Just as obviously, Hillary didn’t fit this description in any way.

    The first time I heard of Barack Obama was when he threw his hat in the ring to become President, and the first thing that struck me when I started to look in to his qualifications was just how unqualified he was for the job. Seven years in the Illinois state Senate, four years in Washington, and someone actually thinks this guy can be trusted with the crushing responsibility of helming our ship of state for four years? It became clear to me what the Dems were trying to pull when I came across an old VHS copy of Being There while cleaning out one of my closets.

    The analogy isn’t exact, of course. The main character in the film was a moron, while Obama is a highly educated and intelligent man. Chance the gardener fell into his enviable position through sheer luck, while Obama has worked tirelessly for decades to achieve his success.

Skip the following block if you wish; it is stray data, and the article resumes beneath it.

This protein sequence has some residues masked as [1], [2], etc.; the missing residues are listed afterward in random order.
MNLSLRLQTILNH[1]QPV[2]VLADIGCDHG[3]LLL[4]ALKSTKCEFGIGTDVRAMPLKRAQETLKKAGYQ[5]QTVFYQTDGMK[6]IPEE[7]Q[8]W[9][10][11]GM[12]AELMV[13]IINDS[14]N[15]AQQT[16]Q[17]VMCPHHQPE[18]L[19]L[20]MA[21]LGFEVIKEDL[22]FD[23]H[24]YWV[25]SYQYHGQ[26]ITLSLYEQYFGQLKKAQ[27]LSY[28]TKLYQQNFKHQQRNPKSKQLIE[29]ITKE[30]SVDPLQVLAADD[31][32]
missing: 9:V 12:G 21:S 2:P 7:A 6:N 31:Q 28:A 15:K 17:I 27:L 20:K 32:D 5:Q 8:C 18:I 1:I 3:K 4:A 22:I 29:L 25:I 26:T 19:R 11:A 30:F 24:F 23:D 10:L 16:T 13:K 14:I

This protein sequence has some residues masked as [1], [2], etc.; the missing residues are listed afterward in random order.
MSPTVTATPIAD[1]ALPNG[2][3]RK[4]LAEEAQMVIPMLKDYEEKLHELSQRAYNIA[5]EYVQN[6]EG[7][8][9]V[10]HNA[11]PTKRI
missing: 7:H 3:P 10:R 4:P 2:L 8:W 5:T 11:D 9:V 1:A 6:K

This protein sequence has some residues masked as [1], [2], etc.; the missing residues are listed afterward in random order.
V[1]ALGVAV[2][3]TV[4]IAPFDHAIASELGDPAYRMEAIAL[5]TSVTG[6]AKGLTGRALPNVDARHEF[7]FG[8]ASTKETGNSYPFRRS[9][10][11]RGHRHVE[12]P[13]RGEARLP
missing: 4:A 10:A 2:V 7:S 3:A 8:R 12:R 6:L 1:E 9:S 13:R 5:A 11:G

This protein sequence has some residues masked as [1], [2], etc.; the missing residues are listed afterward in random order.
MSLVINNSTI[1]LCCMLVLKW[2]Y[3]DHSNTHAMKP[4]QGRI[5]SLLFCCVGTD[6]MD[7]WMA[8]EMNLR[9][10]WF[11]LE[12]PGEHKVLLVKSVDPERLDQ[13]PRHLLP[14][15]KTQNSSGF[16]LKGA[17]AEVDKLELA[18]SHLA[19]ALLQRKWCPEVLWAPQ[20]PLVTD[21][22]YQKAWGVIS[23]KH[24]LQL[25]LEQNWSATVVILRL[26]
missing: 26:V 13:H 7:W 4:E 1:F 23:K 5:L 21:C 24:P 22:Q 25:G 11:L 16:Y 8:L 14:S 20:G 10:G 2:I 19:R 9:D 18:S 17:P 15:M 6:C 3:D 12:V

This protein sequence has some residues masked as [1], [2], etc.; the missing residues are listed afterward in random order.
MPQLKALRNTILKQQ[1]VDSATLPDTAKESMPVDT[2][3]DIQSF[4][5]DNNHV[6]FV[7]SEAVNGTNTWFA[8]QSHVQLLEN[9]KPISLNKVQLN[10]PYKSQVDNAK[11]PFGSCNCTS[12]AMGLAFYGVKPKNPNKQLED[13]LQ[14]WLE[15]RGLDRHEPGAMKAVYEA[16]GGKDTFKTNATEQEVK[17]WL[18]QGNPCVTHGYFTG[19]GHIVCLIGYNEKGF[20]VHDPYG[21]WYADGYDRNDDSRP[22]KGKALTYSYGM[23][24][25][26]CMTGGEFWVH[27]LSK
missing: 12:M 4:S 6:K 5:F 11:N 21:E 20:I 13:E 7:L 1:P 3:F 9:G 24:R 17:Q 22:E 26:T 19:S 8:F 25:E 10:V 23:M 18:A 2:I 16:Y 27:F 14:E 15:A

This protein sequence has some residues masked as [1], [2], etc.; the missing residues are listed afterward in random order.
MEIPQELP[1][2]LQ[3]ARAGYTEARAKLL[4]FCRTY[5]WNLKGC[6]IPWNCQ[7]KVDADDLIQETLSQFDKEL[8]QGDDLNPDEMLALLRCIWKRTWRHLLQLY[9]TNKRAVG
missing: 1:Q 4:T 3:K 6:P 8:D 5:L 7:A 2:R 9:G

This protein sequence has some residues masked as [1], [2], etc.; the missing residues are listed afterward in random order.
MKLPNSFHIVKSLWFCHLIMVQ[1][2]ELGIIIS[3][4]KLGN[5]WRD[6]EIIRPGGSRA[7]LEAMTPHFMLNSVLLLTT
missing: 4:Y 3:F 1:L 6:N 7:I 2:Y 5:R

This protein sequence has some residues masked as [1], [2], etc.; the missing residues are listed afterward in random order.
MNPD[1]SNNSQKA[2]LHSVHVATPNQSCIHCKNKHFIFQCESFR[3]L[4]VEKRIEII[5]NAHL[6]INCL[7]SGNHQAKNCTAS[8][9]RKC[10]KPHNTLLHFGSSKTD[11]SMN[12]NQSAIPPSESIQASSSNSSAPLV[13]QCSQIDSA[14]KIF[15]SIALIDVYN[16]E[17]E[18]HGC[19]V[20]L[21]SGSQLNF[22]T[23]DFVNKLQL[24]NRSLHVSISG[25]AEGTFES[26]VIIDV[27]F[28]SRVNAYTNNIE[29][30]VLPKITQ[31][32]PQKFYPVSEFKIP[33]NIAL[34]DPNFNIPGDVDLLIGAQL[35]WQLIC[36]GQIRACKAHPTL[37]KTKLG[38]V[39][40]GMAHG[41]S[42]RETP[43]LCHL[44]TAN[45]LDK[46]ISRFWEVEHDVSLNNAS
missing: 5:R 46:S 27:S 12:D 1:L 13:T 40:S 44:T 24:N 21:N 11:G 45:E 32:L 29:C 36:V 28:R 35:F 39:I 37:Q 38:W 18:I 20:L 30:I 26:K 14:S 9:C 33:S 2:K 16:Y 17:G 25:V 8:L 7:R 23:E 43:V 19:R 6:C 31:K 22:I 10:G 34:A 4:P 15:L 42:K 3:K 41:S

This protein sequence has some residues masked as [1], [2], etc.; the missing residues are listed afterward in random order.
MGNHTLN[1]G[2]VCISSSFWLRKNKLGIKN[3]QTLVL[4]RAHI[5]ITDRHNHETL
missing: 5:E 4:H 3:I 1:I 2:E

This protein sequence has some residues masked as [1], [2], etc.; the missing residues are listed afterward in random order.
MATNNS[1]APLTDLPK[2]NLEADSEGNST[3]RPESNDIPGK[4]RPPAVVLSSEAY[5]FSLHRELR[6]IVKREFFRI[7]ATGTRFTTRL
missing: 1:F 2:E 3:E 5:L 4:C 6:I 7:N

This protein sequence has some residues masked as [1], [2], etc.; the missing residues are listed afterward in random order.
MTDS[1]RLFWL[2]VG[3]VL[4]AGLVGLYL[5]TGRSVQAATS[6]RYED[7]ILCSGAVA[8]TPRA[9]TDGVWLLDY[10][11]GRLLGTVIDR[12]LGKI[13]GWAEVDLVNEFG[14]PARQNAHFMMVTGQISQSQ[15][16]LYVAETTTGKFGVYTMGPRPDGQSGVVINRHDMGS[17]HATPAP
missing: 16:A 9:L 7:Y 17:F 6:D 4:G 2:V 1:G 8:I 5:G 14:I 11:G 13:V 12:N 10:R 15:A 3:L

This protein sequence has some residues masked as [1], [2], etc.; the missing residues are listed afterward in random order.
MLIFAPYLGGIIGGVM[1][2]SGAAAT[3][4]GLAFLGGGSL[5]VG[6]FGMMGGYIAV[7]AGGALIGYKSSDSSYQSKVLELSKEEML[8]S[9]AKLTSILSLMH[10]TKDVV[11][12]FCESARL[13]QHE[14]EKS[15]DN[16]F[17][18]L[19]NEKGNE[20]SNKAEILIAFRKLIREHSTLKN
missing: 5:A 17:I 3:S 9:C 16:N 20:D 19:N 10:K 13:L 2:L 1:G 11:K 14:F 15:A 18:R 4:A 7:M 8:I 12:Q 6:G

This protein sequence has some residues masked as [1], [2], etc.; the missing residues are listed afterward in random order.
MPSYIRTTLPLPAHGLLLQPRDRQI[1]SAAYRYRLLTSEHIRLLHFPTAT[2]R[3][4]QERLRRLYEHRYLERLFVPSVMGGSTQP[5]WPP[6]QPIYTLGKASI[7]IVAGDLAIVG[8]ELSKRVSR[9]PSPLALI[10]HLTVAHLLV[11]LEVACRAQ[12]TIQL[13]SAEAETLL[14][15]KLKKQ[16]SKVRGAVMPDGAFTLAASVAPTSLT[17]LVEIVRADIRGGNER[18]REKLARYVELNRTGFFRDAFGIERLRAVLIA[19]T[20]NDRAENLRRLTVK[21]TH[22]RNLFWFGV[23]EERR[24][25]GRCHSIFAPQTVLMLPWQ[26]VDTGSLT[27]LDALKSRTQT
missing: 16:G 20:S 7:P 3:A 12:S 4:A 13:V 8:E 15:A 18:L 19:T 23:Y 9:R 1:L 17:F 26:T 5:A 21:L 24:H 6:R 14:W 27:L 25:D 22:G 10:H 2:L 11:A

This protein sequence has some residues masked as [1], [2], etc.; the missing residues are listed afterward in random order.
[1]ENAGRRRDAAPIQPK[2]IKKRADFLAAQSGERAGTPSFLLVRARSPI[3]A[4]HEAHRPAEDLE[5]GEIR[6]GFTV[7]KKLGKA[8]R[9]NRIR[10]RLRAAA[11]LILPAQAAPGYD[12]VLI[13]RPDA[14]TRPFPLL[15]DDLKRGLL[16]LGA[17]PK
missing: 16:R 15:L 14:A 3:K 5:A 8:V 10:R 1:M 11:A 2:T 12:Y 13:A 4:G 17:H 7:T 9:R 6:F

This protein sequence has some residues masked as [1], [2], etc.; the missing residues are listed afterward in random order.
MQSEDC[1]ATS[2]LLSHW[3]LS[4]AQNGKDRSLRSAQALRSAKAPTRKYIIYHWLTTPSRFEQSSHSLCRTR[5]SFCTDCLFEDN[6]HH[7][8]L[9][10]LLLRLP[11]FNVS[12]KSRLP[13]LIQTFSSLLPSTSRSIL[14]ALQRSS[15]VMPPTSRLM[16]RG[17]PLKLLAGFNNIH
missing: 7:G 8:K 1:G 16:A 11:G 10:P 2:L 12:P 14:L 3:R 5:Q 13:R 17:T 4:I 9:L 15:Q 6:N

But I bet that the Dems would prefer someone like Chance, since Obama is too smart to shut up when he is supposed to.

    Does this spell the end of Obama’s chances to be elected President? Dunno. It is a long time before the election, or even the end of the Democratic primaries. Just about anything can happen. But I bet that right about now the Dems are wishing that they went with moron who sounded like an educated man, instead of the reverse.

    Posted in Diversions, Elections, Film, Human Behavior, Politics, Speeches | 4 Comments »

    New! – Your Friday Dog Blogging

    Posted by Jonathan on 11th April 2008 (All posts by )

    The majestic Irish Setter is a Chicagoboyz favorite.

    Posted in Humor, Photos | 6 Comments »